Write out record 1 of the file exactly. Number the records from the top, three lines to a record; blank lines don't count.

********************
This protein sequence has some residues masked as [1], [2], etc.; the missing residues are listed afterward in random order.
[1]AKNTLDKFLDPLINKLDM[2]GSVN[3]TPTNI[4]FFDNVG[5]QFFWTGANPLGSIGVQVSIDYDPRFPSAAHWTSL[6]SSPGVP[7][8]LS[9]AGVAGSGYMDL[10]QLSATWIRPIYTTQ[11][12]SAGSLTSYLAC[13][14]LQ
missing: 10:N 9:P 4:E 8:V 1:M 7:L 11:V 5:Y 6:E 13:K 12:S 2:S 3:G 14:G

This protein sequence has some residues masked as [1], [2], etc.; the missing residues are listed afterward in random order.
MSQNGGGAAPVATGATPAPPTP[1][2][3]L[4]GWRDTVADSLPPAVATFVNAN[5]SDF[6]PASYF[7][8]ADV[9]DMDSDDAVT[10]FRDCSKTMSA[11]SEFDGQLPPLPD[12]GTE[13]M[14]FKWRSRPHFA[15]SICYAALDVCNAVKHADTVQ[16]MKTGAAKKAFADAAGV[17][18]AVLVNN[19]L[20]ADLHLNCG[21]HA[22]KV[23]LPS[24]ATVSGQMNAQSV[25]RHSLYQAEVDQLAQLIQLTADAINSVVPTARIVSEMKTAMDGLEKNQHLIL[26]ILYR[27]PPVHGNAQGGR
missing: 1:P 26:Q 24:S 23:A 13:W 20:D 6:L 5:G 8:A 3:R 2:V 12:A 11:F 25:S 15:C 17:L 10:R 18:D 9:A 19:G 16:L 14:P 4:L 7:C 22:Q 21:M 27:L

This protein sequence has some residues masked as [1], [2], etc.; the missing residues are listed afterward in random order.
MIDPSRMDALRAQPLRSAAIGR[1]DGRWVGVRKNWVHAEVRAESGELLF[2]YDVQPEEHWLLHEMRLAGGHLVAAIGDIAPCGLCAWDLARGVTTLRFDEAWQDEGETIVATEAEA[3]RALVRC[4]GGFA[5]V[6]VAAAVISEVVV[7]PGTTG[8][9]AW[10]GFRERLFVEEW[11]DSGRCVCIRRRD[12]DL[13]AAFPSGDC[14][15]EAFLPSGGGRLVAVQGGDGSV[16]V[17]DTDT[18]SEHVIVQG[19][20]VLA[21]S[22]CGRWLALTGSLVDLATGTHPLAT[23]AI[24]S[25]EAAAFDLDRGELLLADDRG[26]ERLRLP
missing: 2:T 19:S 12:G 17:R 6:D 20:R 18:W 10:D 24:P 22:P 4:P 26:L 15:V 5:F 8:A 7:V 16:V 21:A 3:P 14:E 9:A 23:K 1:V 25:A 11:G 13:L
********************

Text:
This protein sequence has some residues masked as [1], [2], etc.; the missing residues are listed afterward in random order.
[1]AKNTLDKFLDPLINKLDM[2]GSVN[3]TPTNI[4]FFDNVG[5]QFFWTGANPLGSIGVQVSIDYDPRFPSAAHWTSL[6]SSPGVP[7][8]LS[9]AGVAGSGYMDL[10]QLSATWIRPIYTTQ[11][12]SAGSLTSYLAC[13][14]LQ
missing: 10:N 9:P 4:E 8:V 1:M 7:L 11:V 5:Y 6:E 13:K 12:S 2:S 3:G 14:G